Meet the Poet: Freya Pickard

Welcome to Meet the Poet, a Word Craft Poetry feature written to introduce you to the poets in our writing community. This is a way to get to know more about the poet and their work. Did you know many of our poets are accomplished fiction and non-fiction authors? Some of our poets are also artists, crafting their magic through watercolors or other artistic means along with the written word. There are even a few musicians in our poetic community!

At least once a month, I’ll be introducing you to the poets in our community! Grab a cup of tea or coffee, and meet the poet!

Our guest today is Freya Pickard.

Many of us know Freya from her poetry blog called Pure Haiku, which is an online poetry magazine where poets can submit their poetry for publication on the site. Freya graciously shares our 5-7-5 haiku and our bios with her readers. It’s always an honor to have a haiku accepted on her site.

Pushcart Prize nominee, Freya Pickard, is the author of The Kaerling series, an epic fantasy set in the strange and wonderful world of Nirunen.

A cancer survivor, she writes mainly dark fantasy tales and creates expressive poetry in order to leach the darkness from her soul. Her aim in life is to enchant, entertain and engage with readers through her writing.

She curates two blogs; Dragonscale Clippings and Pure Haiku. Freya finds her inspiration in the ocean, the moors, beautifully written books and vinyl music (particularly heavy metal and rock). She enjoys Hatha Yoga, Bhangra and Yogalates and in her spare time creates water colours and pastel drawings of the worlds in her head.

Hi, Colleen. Thanks so much for the opportunity to talk about poetry. I’m really looking forward to our chat.

Thanks so much for stopping by Freya. I brought drinks! I’m glad you’re here.

Freya, how important is the accessibility of your poem’s meaning? Do you think one should have to work hard to “solve” the poem?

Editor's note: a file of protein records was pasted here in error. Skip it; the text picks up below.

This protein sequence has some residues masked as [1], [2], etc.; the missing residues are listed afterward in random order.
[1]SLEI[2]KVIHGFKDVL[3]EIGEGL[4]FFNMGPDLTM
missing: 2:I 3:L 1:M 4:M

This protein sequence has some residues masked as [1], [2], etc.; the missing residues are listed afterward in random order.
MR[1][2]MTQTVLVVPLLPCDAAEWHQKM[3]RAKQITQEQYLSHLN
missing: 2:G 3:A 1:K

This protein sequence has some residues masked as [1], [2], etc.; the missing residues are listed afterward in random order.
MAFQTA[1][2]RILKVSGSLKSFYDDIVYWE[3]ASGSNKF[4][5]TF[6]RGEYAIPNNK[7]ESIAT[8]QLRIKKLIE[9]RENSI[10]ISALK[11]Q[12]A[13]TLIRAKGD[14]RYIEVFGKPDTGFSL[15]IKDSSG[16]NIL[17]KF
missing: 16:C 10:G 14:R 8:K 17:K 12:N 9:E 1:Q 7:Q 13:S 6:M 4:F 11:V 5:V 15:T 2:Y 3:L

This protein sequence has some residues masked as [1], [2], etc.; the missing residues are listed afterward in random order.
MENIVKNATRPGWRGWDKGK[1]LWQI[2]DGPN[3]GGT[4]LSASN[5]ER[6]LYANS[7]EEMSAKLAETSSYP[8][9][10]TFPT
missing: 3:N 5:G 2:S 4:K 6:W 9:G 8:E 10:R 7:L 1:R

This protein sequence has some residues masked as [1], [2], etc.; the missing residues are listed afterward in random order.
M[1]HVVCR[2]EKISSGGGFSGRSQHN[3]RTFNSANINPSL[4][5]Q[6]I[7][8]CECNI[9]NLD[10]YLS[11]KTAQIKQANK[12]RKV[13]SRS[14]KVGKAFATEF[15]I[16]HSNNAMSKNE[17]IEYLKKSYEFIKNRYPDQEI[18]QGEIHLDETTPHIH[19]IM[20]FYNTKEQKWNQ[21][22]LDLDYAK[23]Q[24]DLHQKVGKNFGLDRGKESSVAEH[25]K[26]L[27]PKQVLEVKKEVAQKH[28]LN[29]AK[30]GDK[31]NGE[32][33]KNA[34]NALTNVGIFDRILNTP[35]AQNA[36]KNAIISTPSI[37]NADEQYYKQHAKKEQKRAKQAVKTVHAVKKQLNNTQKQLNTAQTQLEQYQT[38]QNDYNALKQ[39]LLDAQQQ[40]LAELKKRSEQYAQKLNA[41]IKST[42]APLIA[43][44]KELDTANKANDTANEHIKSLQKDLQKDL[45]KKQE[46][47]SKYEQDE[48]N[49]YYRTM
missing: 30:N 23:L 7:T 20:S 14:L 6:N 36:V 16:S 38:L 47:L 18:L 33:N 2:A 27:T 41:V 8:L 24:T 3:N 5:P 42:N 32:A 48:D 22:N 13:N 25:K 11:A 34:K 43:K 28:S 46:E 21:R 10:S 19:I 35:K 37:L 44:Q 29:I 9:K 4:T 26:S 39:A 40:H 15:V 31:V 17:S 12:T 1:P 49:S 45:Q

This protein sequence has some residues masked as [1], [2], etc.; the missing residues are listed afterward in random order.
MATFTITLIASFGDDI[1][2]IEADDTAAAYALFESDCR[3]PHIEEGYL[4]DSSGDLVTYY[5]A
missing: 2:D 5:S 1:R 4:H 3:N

My intentions as a poet aren’t necessarily to inflict my view of something on someone else. I see poetry as one of many art forms. If something inspires me, then I want others to share that inspiration. 

I don’t think it’s necessary to write poems that are obvious or easy to understand. But at the same time, I don’t want to write verses that are so obscure, no one gets anything out of them.

For me, as a reader of poetry, I like to be able to delve deep into the poem and pick out themes and ideas that aren’t obvious on a first reading. I prefer poetry that has layers and the more you read them, the more they delight you and the more you understand them.

What I aim to do is write poems that people can latch on to and bring their own experience to. Even if they’ve not been through the same trauma that I’ve had, they can understand where I’m coming from because there is a shared experience at some point.

I think a poem is a two-fold process. It’s firstly a product of the writer’s experience. And secondly, it’s a work of art that can either be accepted or rejected by the reader.

Freestyle poetry is so popular. Why do you write syllabic poetry?

Writing syllabic poetry (haiku) is a discipline that I enjoy. I might not write haiku every day, but when I do, I feel satisfied and complete. I often come back to previously written haiku and tweak them until they are even better. It’s very rare that I write haiku that are perfect on the first draft.

I like writing poetry within parameters. I personally prefer classical haiku and find great pleasure in creating 3 lines of syllabic verse that aren’t stilted or unnatural. If I can’t make the words work one way, I think around the subject and find another, often better way, to express myself.

When I’m stressed or worried about something, I often go for a walk in the country lanes of Devon, and, whilst avoiding motorists who don’t want to share the road peaceably with me, I focus on something I see and start composing a haiku. Usually, by the time my 50 minute walk is over, I have 3 lines of haiku which I repeat over and over to myself until I can write them down. This helps me calm down and see the thing that I’d been stressed about in a different light.

Have you written a poetry book? Tell us about the book and why you wrote it.

I’ve written four poetry books so far, three of which are published. I’d like to tell you about the forthcoming collection which is called Vampirical Verse.